Project #5: Lighting!

Reference text and tutorials:

·         Online PDF: Getting Started with Maya 8.0

o    Review Chapter 9 Rendering: Lesson 3 lights, shadows, and camera

·         Optional Reading:

o    Review Types of Lights in Maya

o    Review Three Point Lighting (Digital Lighting & Rendering by Jeremy Birn)


o    Lighting concepts & suggestions


·         Types of lights in Maya

o    Spot lights

o    Directional lights

o    Point lights

o    Area lights

o    Volume lights

o    Ambient lights

·         Three-point lighting

1.    Key light - The strongest, main source of light that defines the shape and surface of the subject matter.

2.    Fill light - Soft source of light, used to bring up the shadow area created from the key light.

3.    Back/Rim/Kicker light - Placed behind the object from the camera's perspective, brings out the object from the background, adding a separate layer for the object.

4.    Bounce light - Reflects up from the floor or other surfaces. Fills in dark areas on the undersides of the character.

·         Shadows

·         Light-linking

·         IPR Rendering



Remember to allow for adequate rendering time.


PART 1: 3 Point Lighting

Create a simple three point character light set up on a simple scene paying special attention to light color and shadowing.

·         In this assignment, you will be doing character lighting on a simple object -- a chess piece -- in order to familiarize yourself with character lighting concepts.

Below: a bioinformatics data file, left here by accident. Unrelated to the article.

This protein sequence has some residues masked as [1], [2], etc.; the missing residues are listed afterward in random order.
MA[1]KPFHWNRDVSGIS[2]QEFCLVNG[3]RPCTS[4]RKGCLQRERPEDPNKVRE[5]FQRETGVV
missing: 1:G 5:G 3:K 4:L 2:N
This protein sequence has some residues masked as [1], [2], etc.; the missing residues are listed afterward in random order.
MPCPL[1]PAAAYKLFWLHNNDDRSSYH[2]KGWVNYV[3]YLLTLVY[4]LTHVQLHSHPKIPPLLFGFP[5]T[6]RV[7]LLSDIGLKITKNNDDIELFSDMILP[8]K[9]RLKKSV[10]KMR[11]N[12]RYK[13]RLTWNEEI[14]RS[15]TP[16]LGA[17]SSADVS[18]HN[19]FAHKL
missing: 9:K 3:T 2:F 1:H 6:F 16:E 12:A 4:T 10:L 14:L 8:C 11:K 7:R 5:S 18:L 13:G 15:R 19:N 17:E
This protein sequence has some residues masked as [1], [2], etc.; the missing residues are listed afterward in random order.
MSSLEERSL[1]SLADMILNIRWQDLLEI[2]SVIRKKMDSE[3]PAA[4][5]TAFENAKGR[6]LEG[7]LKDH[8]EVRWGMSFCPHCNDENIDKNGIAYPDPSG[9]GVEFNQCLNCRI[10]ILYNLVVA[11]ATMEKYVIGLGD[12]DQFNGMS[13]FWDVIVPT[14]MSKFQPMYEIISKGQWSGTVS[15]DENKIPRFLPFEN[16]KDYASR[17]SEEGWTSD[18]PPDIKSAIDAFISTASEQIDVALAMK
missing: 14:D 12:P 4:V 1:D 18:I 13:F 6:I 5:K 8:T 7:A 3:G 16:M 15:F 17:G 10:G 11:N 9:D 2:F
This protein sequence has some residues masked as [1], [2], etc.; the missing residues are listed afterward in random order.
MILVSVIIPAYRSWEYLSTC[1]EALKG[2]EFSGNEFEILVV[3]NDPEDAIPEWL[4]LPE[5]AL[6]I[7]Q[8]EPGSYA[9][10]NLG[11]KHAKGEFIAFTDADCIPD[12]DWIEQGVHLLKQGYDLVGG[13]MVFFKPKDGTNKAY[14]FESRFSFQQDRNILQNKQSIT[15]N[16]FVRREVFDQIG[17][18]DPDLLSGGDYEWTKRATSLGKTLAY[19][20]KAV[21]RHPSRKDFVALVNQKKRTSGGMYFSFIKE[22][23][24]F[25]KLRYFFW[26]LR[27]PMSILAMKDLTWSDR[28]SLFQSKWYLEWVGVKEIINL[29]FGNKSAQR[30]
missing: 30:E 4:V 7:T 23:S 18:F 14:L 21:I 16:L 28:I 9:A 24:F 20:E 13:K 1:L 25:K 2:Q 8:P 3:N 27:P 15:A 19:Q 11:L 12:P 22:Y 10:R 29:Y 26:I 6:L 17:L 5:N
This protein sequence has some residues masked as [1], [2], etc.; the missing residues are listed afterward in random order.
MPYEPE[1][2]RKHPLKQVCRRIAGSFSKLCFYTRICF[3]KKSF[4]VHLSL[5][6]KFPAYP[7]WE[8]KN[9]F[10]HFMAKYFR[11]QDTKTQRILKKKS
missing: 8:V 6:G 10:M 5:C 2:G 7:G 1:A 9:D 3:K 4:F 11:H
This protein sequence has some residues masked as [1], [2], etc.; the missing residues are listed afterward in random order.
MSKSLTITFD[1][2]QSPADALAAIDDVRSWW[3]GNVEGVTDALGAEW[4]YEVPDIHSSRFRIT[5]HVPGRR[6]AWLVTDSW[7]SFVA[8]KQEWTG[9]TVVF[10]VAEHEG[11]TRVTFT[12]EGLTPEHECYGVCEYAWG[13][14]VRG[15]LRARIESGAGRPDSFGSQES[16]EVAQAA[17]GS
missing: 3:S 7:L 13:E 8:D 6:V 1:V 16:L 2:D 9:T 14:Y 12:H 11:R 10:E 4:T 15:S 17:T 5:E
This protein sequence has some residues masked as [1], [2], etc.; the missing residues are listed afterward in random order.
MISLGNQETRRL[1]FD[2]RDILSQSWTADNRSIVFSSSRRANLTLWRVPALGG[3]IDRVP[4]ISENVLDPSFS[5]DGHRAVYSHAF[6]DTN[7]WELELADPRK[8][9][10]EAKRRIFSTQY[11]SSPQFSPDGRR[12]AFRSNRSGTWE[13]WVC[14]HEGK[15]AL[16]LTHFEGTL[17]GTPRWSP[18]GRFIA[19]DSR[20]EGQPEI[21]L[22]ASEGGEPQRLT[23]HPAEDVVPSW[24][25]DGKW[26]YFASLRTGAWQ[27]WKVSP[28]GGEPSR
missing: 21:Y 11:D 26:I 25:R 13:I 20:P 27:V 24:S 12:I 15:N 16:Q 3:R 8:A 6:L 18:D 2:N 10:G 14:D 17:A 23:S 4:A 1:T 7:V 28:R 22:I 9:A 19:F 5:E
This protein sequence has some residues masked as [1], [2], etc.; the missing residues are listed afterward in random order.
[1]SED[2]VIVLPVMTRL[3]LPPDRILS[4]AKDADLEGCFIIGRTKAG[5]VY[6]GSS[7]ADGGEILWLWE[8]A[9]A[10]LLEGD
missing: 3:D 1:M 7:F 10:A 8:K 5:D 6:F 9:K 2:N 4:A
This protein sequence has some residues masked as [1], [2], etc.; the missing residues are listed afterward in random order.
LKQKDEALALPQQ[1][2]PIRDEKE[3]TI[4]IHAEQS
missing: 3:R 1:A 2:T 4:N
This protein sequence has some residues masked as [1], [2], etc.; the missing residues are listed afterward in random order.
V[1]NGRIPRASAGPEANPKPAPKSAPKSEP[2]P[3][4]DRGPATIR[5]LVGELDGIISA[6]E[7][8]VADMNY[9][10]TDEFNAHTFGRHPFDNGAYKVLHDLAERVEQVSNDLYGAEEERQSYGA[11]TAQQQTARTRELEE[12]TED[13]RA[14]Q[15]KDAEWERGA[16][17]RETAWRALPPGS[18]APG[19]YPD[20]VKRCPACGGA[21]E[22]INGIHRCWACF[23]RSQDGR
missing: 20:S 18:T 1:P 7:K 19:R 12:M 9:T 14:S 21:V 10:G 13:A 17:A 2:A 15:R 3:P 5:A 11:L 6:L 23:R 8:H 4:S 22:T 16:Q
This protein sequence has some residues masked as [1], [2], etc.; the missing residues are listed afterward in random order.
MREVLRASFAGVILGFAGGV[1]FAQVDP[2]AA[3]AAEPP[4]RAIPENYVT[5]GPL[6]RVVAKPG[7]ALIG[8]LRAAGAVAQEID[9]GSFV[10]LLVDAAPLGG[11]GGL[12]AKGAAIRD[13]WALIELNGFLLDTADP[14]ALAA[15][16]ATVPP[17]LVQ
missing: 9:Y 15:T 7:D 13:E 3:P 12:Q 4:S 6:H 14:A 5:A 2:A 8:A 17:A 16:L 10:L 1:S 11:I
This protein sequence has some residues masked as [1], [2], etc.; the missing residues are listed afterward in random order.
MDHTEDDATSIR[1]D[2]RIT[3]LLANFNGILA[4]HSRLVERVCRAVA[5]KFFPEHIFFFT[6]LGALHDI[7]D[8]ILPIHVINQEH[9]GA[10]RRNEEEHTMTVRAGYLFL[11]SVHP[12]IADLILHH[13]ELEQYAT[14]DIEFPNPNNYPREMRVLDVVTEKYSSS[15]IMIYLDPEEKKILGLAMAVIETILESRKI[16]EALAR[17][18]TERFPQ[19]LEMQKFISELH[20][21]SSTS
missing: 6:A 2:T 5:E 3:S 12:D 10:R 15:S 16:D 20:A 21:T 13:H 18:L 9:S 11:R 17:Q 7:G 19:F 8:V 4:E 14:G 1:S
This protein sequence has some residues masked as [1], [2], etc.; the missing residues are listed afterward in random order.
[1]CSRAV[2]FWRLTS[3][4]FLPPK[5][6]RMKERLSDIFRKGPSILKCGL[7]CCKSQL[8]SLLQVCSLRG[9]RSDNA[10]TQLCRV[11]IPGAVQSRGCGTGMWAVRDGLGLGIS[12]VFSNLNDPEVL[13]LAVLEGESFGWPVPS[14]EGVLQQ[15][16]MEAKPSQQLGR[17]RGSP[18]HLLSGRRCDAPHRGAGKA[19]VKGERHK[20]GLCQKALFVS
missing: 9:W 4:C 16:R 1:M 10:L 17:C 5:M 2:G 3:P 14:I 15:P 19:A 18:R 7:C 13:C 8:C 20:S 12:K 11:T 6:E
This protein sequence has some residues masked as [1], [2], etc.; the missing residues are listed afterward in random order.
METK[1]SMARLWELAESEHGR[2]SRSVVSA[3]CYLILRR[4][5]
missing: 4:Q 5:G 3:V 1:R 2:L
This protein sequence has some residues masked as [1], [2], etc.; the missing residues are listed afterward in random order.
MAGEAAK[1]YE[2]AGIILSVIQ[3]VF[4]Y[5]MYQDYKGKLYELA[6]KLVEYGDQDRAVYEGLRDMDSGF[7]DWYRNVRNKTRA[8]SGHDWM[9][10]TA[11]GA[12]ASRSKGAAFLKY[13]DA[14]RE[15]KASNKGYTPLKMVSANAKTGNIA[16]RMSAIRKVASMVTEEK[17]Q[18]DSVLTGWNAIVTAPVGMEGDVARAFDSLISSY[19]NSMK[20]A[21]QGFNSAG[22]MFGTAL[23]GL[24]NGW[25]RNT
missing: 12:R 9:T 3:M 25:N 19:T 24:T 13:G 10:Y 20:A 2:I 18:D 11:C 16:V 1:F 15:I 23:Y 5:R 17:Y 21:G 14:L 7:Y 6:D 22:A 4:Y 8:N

·         After spending considerable time learning the lighting tools and types available to you, please remember that good lighting is an art, not a science...

·         We're not looking for a perfect physical replica of the "real" world. We're looking for believable lighting.

·         Experience with the software tools, and the development of a critical eye is essential for those who wish to produce exciting CG lighting environments. You will be painting with light. Be sure to apply all of your experience with other art forms to this exercise.

What to do:

·         Download the chess piece maya file.

·         Go through this tutorial on creating a 3 point lighting setup.


PART 2: Lighting a Fruit Bowl

Light a 3D fruit bowl scene using a real life photograph of a fruit bowl as your reference.

·         Try to imitate your reference photo as closely as possible.

·         We won't be expecting an exact duplicate of the photo reference, but we will be looking for things like color, shadowing and positioning.

·         For every light you see in the photograph, there's a good chance you'll need multiple maya lights to imitate the look and feel of it. (Key, Fill, Rim, and Bounce).

What to do:

·         Download the fruitbowl maya file.

·         Download and choose one of the fruitbowl photographs to use as your light reference.

·         See this light breakdown of a sample fruitbowl scene.




·         Please turn in your Maya .ma or .mb file of your scenes.

·         Turn in a render of your scene using the renderCam that was already set up in the maya file. Use the preset render settings and resolution.




·         As a general rule, be cautious when using "flashy" lighting techniques such as fog and lens flares. While these tools can be useful, they are overused and often distracting. Use them sparingly and subtly.

·         You can light more effectively by using the IPR render. Load the image you are trying to match in the render window so you can toggle back and forth and see how close your renders are to the target. ASK IF YOU NEED HELP WITH THIS.